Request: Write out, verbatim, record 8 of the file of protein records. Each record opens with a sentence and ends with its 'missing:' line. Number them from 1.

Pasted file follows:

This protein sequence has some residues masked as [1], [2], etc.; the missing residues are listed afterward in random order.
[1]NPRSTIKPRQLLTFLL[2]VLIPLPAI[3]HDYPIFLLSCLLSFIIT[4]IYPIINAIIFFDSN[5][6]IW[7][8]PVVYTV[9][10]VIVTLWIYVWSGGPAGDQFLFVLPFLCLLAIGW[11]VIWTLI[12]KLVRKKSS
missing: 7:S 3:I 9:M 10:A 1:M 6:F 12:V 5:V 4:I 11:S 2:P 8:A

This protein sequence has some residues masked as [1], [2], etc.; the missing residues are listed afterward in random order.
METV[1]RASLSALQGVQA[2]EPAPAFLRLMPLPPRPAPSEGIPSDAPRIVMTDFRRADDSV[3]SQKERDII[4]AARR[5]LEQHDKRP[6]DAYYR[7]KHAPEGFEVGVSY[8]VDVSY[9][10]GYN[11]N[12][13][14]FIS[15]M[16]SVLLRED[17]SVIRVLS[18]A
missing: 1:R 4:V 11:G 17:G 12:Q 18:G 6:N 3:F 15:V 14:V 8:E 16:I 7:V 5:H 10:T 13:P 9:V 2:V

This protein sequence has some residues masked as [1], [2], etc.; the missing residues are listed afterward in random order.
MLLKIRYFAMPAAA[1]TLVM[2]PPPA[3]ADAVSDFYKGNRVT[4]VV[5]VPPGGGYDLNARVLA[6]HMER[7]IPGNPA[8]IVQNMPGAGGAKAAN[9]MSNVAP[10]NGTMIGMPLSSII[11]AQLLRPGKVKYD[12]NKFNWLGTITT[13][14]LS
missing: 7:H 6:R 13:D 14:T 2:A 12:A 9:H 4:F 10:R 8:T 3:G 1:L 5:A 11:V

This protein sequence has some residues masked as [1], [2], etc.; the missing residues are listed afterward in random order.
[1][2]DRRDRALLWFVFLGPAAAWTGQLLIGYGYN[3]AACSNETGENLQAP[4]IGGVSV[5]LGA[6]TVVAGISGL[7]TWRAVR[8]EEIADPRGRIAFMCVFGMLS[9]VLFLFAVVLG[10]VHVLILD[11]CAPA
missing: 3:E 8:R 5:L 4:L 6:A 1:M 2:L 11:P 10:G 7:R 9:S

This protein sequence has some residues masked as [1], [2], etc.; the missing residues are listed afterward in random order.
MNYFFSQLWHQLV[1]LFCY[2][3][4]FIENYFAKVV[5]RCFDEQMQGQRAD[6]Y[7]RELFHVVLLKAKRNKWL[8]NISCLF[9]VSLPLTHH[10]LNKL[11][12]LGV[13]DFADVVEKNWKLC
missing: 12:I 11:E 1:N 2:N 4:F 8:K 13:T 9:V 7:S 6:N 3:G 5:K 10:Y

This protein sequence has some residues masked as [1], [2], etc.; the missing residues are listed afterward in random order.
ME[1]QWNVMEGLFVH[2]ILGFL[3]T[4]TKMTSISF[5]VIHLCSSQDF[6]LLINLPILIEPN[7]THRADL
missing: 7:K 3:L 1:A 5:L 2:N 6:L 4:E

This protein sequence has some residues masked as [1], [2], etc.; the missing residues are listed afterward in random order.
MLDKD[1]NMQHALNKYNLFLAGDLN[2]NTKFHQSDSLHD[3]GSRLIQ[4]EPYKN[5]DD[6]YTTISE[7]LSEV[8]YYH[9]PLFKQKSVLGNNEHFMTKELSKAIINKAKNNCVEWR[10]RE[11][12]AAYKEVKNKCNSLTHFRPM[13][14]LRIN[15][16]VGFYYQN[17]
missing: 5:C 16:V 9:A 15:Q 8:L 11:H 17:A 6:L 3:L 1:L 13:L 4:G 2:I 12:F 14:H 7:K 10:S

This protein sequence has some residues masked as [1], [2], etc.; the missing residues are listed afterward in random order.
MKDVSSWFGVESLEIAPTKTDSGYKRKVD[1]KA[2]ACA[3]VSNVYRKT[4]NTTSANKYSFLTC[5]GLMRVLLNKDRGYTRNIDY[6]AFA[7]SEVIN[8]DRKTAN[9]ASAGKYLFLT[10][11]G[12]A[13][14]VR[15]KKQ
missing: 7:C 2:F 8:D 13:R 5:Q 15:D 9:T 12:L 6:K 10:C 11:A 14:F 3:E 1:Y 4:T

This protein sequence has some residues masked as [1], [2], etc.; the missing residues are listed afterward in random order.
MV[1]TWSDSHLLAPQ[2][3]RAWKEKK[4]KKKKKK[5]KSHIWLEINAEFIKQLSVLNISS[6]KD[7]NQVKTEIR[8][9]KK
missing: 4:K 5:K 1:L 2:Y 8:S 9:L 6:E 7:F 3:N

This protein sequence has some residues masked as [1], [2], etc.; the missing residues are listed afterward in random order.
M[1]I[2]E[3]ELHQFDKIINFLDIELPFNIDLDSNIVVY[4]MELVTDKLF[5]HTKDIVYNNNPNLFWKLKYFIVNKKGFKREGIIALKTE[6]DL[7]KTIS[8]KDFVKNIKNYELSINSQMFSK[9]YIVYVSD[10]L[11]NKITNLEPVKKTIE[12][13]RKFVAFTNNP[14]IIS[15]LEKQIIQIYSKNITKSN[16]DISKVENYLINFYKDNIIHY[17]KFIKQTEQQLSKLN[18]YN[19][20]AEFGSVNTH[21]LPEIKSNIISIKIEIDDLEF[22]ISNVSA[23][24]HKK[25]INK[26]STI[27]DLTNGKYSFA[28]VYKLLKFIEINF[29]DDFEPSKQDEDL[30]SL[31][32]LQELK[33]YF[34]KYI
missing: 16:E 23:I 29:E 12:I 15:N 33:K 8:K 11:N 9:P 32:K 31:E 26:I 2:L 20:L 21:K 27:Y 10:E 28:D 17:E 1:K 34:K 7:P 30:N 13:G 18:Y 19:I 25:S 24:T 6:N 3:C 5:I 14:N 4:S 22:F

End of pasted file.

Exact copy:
This protein sequence has some residues masked as [1], [2], etc.; the missing residues are listed afterward in random order.
MKDVSSWFGVESLEIAPTKTDSGYKRKVD[1]KA[2]ACA[3]VSNVYRKT[4]NTTSANKYSFLTC[5]GLMRVLLNKDRGYTRNIDY[6]AFA[7]SEVIN[8]DRKTAN[9]ASAGKYLFLT[10][11]G[12]A[13][14]VR[15]KKQ
missing: 7:C 2:F 8:D 13:R 5:Q 15:D 9:T 12:L 6:K 10:C 11:A 14:F 3:E 1:Y 4:T